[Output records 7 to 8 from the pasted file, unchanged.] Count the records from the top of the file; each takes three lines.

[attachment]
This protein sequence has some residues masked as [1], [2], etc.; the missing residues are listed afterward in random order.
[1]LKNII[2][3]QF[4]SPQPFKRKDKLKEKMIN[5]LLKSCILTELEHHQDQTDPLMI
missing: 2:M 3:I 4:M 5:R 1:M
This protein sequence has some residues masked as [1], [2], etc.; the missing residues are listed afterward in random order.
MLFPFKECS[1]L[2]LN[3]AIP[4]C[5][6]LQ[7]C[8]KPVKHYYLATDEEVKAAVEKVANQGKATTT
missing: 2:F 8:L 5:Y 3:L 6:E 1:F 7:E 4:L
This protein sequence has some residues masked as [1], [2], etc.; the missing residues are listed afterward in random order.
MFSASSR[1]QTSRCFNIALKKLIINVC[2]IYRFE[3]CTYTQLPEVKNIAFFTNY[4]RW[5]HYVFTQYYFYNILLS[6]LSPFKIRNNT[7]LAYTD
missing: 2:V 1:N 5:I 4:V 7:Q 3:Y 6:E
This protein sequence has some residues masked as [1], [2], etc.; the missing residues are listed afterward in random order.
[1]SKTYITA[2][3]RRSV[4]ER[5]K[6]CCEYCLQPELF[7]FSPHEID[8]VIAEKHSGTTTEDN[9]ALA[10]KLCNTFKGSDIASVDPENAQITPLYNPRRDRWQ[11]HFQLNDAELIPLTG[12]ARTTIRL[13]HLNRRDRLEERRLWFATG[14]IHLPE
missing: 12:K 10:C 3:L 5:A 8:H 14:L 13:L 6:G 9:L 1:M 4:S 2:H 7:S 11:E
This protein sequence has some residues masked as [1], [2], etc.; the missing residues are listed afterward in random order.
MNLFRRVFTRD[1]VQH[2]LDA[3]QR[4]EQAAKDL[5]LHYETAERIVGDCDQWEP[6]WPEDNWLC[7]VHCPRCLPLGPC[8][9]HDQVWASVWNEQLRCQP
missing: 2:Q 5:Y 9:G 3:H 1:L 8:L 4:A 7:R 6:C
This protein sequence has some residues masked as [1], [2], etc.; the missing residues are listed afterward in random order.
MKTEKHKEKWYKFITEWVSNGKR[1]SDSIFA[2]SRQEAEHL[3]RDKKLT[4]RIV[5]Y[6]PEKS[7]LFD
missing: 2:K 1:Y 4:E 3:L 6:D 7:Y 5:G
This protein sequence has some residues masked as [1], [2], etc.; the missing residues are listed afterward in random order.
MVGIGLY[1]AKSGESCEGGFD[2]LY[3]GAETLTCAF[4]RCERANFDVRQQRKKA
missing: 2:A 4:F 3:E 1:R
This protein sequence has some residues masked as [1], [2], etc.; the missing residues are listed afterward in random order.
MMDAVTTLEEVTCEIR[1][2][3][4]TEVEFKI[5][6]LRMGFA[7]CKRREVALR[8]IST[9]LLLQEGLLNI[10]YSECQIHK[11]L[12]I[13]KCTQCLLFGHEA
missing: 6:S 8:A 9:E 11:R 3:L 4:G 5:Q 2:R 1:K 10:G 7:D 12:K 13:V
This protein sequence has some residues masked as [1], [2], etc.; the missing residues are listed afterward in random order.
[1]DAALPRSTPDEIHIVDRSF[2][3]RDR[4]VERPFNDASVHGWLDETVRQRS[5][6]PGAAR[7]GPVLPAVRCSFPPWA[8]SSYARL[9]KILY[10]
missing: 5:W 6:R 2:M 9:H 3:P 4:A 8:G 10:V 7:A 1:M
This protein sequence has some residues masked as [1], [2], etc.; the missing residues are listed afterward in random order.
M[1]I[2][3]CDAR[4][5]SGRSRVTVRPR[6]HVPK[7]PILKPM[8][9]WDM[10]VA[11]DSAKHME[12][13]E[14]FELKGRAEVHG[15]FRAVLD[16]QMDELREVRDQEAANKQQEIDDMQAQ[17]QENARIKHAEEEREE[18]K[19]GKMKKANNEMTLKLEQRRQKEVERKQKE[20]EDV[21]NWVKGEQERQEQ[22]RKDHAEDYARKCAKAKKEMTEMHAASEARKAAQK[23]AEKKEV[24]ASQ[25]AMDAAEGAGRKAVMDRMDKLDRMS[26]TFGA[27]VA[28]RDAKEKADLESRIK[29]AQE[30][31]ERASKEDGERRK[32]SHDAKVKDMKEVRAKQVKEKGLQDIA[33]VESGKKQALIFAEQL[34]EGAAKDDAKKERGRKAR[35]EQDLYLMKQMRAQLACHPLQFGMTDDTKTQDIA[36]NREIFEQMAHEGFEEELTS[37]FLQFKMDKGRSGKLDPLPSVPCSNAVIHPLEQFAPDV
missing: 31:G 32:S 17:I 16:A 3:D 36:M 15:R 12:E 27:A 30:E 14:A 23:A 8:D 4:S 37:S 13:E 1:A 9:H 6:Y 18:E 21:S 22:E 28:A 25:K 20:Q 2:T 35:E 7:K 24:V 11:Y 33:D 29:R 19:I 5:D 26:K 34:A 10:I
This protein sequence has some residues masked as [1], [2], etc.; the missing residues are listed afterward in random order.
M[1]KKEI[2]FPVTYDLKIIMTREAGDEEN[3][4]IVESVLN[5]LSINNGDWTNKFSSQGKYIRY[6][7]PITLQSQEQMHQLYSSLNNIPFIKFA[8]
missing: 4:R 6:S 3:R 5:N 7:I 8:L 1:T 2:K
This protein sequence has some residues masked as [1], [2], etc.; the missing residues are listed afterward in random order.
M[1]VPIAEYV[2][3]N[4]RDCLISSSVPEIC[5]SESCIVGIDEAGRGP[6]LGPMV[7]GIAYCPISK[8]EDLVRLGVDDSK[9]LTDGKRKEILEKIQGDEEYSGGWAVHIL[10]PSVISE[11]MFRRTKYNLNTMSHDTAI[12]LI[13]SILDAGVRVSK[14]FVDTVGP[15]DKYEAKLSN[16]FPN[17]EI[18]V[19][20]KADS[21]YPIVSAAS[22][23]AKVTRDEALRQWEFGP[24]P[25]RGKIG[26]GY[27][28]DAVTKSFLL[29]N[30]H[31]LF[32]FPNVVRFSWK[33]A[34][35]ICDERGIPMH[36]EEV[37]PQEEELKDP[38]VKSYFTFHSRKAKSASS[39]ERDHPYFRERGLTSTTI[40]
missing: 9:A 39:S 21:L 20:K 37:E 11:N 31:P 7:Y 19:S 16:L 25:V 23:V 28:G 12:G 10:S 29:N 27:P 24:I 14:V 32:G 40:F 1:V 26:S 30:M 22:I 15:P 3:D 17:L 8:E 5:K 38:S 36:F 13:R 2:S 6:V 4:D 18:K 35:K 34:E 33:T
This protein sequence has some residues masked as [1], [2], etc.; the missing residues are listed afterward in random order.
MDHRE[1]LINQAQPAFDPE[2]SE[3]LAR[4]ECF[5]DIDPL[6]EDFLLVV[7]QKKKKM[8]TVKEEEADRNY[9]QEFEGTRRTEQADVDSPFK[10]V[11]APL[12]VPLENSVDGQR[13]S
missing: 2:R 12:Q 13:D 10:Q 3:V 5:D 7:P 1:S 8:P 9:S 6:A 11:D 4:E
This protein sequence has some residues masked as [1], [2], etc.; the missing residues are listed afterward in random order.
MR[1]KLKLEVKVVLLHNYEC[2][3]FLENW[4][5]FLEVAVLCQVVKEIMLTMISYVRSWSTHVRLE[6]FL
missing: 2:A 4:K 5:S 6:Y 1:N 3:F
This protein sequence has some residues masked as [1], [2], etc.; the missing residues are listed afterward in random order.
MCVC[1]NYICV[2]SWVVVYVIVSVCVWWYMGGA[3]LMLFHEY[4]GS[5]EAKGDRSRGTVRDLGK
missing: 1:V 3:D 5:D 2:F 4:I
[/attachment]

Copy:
This protein sequence has some residues masked as [1], [2], etc.; the missing residues are listed afterward in random order.
MVGIGLY[1]AKSGESCEGGFD[2]LY[3]GAETLTCAF[4]RCERANFDVRQQRKKA
missing: 2:A 4:F 3:E 1:R
This protein sequence has some residues masked as [1], [2], etc.; the missing residues are listed afterward in random order.
MMDAVTTLEEVTCEIR[1][2][3][4]TEVEFKI[5][6]LRMGFA[7]CKRREVALR[8]IST[9]LLLQEGLLNI[10]YSECQIHK[11]L[12]I[13]KCTQCLLFGHEA
missing: 6:S 8:A 9:E 11:R 3:L 4:G 5:Q 2:R 1:K 10:G 7:D 12:K 13:V